My dad was (and still is) a small town lawyer, and he likes to joke that his practice covers everything from fishing violations to murder. And that’s true! But I was always around the office helping out, and I remember getting paid a nickel to file things. By the time I could read, I was reading the descriptions of crimes and things that had happened, but again, that was just reality, right? It wasn’t scary or weird, it was just the world we lived in. But my dad went into business with a really close friend of our family, another attorney, and they decided to combine their practices and share an office. We were all really excited about that, but right after, unfortunately my dad’s partner was diagnosed with what was then called Lou Gehrig’s disease, or ALS. Just a devastating diagnosis, and he was only in his early forties, a super athletic, former military kind of guy. He declined really rapidly, and that was really tough. I think I was in kindergarten, and I remember how stressful and sad that was for my family and for his family. Of course I was really fond of him as well, and that was sort of my first experience with, you know, “He’s going to die.” And he didn’t live very long after the diagnosis. I think he passed away when I was in the first grade? I was young, six or something, but I remember it very clearly because it was such a sad event. And my dad was then left with the practice by himself.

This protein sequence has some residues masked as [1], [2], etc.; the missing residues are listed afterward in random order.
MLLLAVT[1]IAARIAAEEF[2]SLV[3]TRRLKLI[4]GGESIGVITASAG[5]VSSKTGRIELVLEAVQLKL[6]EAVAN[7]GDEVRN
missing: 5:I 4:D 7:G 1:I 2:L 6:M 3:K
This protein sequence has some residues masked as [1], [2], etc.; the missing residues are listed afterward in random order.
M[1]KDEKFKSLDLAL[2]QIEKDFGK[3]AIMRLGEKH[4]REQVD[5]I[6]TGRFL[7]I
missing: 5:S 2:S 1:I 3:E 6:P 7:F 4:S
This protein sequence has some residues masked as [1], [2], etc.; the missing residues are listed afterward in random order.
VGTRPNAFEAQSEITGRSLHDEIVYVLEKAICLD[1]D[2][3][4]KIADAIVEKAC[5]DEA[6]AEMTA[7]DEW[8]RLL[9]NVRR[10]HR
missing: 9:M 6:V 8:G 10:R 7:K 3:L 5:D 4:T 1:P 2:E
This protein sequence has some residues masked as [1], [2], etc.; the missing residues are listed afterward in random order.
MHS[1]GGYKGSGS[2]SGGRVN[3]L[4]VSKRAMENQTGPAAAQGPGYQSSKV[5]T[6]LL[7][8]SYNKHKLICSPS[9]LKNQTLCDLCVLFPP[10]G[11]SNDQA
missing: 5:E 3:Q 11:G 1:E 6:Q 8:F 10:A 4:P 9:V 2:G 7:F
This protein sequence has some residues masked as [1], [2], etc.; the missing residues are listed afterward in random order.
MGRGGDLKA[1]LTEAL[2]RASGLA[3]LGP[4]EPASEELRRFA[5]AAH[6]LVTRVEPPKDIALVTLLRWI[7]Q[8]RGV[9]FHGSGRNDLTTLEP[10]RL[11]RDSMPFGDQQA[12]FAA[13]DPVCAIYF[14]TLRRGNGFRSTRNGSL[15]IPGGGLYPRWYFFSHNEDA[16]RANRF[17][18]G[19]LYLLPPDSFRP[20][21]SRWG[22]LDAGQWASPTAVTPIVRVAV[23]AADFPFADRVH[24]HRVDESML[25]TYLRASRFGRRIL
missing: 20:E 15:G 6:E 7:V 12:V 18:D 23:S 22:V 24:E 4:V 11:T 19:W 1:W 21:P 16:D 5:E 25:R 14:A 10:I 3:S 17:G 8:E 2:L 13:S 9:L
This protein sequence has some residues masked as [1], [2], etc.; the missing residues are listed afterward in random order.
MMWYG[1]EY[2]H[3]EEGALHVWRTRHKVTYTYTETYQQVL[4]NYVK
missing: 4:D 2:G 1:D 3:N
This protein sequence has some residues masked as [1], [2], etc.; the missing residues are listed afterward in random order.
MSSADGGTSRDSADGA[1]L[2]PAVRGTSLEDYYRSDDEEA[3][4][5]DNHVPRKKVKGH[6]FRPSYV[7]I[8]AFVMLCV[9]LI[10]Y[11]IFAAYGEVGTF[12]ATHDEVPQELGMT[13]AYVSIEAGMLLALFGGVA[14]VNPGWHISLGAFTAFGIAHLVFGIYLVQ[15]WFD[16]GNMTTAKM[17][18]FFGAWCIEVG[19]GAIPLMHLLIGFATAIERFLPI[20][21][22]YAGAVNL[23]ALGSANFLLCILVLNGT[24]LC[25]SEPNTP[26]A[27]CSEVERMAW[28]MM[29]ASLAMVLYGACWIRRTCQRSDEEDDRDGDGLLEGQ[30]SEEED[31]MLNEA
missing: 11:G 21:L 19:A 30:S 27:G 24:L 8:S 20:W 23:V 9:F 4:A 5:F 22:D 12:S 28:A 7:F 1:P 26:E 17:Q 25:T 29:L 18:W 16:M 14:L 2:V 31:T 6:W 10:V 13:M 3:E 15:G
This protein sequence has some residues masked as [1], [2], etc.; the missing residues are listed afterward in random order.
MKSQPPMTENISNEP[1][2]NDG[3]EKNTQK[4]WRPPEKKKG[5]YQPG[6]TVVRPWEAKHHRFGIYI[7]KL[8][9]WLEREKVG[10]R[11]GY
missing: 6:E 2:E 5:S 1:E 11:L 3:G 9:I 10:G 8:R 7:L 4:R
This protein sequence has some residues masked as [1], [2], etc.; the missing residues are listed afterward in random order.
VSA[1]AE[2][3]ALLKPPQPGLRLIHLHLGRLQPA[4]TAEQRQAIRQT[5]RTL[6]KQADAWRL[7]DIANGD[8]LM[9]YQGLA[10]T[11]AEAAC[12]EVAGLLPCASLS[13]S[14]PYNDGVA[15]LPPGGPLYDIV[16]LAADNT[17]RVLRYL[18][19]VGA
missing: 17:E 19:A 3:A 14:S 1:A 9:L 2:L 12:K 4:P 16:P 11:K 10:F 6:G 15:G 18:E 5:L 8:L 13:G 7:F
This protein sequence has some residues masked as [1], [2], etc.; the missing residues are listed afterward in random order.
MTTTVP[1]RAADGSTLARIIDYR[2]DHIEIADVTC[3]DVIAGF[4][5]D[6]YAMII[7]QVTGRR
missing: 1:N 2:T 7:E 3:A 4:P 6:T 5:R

The office itself was a very old building that predates the Civil War, and it used to be a rectory for the church across the street, had been a stop on the Underground Railroad (or at least that’s what we were told), and my dad was there working very late sometimes. His office was on the first floor by the stairs, and his partner’s office had been at the top of the stairs. And it sort of became this thing – I think it was my dad who first said, “I think Smoky’s still around.” (Smoky was his partner’s name.) “I think I’ve seen him upstairs.” And again, it didn’t seem scary to me, it was just like my dad was like, “He’s still around.” And I remember many nights being at the office late with my dad (and sometimes my mom, because she worked there, too), and it would be dark and we’d see a light on the landing upstairs, but the lights had been off. My dad would just say, “It’s Smoky.” I remember very clearly waiting outside my dad’s office one night and looking upstairs and seeing the curtains at the top of the landing moving, sort of like someone was walking past them, and I was maybe seven or eight, but I remember thinking, “Oh, it’s okay. If it were anybody else I’d be terrified right now, but it’s just Smoky. He’s our friend.”